It seems a consortium of German vehicle manufacturers are working together to manufacture carbon fibre vehicles.

    The first link shows that the SGL Group is involved with the German auto manufacturers as well.

    The Germans used aluminium and now carbon? I wonder why?

    http://www.germaninnovation.org/research-and-innovation/centers-of-innovation/center-of-innovation?id=7ce94712-9d2a-e211-9fb3-000c29e5517f

    http://www.austrade.gov.au/Invest/Investor-Updates/2013/0709-German-and-Australian-companies-cooperate-on-advanced-carbon-fibre-research

  • avatar
    Vega

    SGL is a German company based in Wiesbaden. Moses Lake is where they produce the carbon fibers that afterwards get woven and baked into shape at BMW in Germany.

    Moses Lake was chosen for cost reasons and green cred. Carbon fiber production is extremely energy intensive, SGL is using 100% cheap local hydroelectricity in Washington.

  • avatar
    Chris FOM

    This was a given. BMW’ using their current i and M models as their slightly more mass-market of the LFA, getting experience with carbon fiber as a higher and higher proportion of a car before transitioning it to their volume models.

  • avatar
    Landcrusher

    In the past, a lot of products being used in the auto industry have come down in price. I wonder if that could happen with CF. Could competition drive innovation for efficient manufacture and perhaps cheaper inputs?

    • 0 avatar
      hgrunt

      I think that’s what’s happening so far. Currently, the cost of mass producing a CF panel is far higher than simply stamping one out of steel, so they’re largely found in lower volume production cars.

      Currently, there’s some tech floating around that’s pretty neat, but nothing that’s suitable for a million cars a year yet. Boeing has a thing that looks like a 3D printer to produce shaped CF panels, Toyota has the CF loom and McLaren can produce a MP4-12C/650S chassis shell in about 4 hours.

      Now we just have to wait for that stuff to trickle down until the cost gap with steel stamping closes. As the cost comes down, aluminum and steel industries will come up with new products to. I remember reading on TTAC somewhere that high strength steel was a reaction to maintain marketshare as more aluminum began to be used.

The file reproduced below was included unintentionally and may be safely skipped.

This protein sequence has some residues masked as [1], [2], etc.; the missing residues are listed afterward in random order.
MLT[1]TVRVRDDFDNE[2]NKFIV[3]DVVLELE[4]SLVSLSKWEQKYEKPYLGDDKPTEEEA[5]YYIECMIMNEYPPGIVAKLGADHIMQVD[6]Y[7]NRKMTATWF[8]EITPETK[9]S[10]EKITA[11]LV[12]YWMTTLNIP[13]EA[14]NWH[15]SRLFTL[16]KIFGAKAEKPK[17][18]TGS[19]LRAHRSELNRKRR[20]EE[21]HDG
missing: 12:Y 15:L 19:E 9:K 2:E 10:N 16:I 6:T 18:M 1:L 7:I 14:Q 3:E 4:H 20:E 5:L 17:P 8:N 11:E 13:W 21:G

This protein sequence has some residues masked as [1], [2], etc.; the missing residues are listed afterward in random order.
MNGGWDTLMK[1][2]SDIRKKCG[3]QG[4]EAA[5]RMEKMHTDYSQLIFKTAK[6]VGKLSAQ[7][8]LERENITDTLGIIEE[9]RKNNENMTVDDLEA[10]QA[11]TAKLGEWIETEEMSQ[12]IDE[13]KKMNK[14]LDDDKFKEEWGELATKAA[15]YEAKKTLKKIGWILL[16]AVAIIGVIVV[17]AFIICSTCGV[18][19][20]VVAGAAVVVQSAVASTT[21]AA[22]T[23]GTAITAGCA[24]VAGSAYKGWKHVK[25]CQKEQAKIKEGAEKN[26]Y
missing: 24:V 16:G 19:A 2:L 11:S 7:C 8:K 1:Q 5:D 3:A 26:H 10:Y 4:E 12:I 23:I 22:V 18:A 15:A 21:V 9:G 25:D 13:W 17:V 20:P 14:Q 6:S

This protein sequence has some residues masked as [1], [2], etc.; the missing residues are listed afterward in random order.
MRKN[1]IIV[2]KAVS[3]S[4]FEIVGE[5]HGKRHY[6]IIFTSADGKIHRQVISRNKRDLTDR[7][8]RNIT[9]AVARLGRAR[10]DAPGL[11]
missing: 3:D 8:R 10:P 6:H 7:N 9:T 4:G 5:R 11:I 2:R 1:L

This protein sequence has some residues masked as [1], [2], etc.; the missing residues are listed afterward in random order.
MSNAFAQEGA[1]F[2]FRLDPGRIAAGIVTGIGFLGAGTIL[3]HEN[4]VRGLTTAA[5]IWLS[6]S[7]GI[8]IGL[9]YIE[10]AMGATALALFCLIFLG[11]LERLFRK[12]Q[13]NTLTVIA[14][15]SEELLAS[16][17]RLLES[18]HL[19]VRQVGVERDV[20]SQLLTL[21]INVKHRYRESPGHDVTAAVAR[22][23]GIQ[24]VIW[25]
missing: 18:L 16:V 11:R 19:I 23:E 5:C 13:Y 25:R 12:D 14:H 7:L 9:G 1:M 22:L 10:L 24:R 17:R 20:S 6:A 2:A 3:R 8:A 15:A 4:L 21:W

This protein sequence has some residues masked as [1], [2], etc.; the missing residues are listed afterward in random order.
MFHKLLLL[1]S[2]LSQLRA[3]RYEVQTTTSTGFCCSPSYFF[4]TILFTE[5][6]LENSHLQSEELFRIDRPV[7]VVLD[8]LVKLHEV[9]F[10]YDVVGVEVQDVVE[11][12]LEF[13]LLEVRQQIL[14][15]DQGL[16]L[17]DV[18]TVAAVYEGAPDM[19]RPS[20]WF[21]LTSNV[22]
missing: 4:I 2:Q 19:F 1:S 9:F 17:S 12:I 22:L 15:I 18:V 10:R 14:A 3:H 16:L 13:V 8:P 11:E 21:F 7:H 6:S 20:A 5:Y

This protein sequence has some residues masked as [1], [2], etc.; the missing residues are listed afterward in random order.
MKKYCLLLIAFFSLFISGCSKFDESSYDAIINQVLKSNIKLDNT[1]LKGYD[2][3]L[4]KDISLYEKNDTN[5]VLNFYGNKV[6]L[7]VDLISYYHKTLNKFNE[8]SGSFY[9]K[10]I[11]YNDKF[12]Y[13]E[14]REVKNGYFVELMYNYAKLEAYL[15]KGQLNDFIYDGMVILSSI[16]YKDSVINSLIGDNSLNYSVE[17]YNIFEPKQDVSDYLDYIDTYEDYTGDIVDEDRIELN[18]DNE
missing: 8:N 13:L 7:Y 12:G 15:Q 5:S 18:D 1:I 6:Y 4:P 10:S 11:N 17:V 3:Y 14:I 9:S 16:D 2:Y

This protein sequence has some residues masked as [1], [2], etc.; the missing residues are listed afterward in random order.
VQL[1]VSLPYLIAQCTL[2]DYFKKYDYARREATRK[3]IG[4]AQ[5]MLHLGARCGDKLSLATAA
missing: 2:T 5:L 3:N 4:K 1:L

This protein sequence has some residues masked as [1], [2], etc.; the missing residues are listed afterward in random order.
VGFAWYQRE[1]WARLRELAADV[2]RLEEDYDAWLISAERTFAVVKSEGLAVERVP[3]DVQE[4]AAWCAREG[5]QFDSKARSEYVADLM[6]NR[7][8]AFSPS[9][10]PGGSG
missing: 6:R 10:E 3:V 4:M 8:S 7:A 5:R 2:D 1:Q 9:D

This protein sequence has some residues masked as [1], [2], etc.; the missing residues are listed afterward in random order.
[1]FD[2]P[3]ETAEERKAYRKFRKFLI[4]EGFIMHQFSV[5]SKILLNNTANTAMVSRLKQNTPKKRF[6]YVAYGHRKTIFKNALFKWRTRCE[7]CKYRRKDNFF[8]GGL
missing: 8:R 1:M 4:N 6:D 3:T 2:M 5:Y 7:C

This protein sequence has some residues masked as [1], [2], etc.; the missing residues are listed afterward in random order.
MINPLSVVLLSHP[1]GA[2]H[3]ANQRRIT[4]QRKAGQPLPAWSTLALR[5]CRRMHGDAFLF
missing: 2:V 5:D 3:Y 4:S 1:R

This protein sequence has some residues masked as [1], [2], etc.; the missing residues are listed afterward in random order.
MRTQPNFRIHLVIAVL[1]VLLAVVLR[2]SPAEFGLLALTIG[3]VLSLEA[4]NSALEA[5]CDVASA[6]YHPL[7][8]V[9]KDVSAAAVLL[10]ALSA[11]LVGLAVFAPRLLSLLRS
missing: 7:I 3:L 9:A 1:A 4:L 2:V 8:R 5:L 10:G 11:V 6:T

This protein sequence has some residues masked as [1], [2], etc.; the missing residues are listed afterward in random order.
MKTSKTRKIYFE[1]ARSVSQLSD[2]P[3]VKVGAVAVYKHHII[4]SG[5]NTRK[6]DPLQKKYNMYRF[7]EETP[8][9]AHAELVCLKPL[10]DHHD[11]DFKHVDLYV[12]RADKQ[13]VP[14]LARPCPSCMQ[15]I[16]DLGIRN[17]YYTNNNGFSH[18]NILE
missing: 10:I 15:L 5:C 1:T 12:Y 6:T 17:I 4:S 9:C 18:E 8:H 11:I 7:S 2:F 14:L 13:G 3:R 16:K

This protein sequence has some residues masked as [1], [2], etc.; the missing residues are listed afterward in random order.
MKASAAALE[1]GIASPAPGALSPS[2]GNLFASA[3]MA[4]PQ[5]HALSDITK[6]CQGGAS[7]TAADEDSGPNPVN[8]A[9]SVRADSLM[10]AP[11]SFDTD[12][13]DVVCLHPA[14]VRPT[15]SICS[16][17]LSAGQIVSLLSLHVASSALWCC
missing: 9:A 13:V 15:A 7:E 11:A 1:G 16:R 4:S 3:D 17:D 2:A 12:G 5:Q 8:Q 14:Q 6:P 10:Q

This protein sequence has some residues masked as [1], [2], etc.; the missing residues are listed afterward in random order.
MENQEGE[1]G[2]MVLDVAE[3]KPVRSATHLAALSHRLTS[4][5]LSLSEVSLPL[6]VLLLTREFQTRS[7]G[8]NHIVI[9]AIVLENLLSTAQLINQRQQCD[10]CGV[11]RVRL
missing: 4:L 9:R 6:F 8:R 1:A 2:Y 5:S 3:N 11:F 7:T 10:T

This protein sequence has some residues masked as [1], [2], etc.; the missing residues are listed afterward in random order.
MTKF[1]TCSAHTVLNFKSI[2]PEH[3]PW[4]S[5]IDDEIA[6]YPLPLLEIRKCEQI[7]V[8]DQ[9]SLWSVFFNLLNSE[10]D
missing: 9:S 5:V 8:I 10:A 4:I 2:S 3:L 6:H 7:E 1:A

• avatar
    Tinn-Can

    What is wrong with normal old fiberglass for body panels and stuff?

    • 0 avatar
      Vega

      Fiberglass cannot be used for structural components, it still needs a metal framework, which limits the scope for weight saving.

      Carbon fiber has the most attractive combination of low weight and strength, that’s why it has been the basis for all F1 cars since the mid- to late 80s.

      • 0 avatar
        thesilence

        Seeing what happens to F1 front wing when they have a simple collision, I have to wonder how practical carbon fiber is when you see all the scratches that you get parking in the average parking lot.

        • 0 avatar
          Landcrusher

          Scratches are mostly paint deep. Composites in general outperform in dings and dents in light aircraft. Having owned aluminum skinned and composite aircraft, I would prefer composite by a wide margin.

        • 0 avatar
          gtrslngr

          Ahhhh Carbon Fibers use in daily driver cars . A personal pet peeve . Having a couple of close friends who build some of the best and most expensive CF bicycles [ both engineered by former F1 CF specialists btw ] .. here’s a short list of the ills of CF ;

          1) CF is a one hit and replace it material . Once impacted whether damage is visible or not the material is compromised and weakened

          2) CF has the notorious habit of masking any damage in the lower layers not visible to the naked eye [ the FAA gets around this by doing extensive X-Rays to detect hidden damage .. which neither car dealerships or body shops have access to ]

          3) CF once damaged is hardly ever repairable and when it is is extremely labor intensive and expensive to do so properly

          4) 99% of the CF used in road cars [ with the exception of very high end luxury/hyper/super cars ] is crap . As a specific example . The CF GM uses in their C7 as well as Cadillac V series is of a lower quality than would be found on the cheapest of CF bicycles

          etc etc

          The one and only saving grace of BMWs’s use of CF is … theirs is not a ‘pure’ Carbon Fiber but rather a hybrid of Carbon Fiber elements and recycled plastics … which alters and eliminates many of the negative traits of ‘straight’ CF

          With Pagani being the only other automotive CF end user that has dealt with the negative traits of CF in a road car with their proprietary Titanium/Carbon Fiber hybrid material

    • 0 avatar
      Landcrusher

      Nothing so long as it’s not structural, or you are not going for the lightest possible part. Overall, you do best with a mix to balance costs, weight and durability. It has become fairly normal to call anything with a reasonably high CF content CF even when it’s not all CF. There will likely need to be a standard, though 100% CF is not best in all applications. Mixing materials is often best regardless of cost, and if you have to replace a panel you would likely prefer it not to be 100% CF when it could be CF reinforced.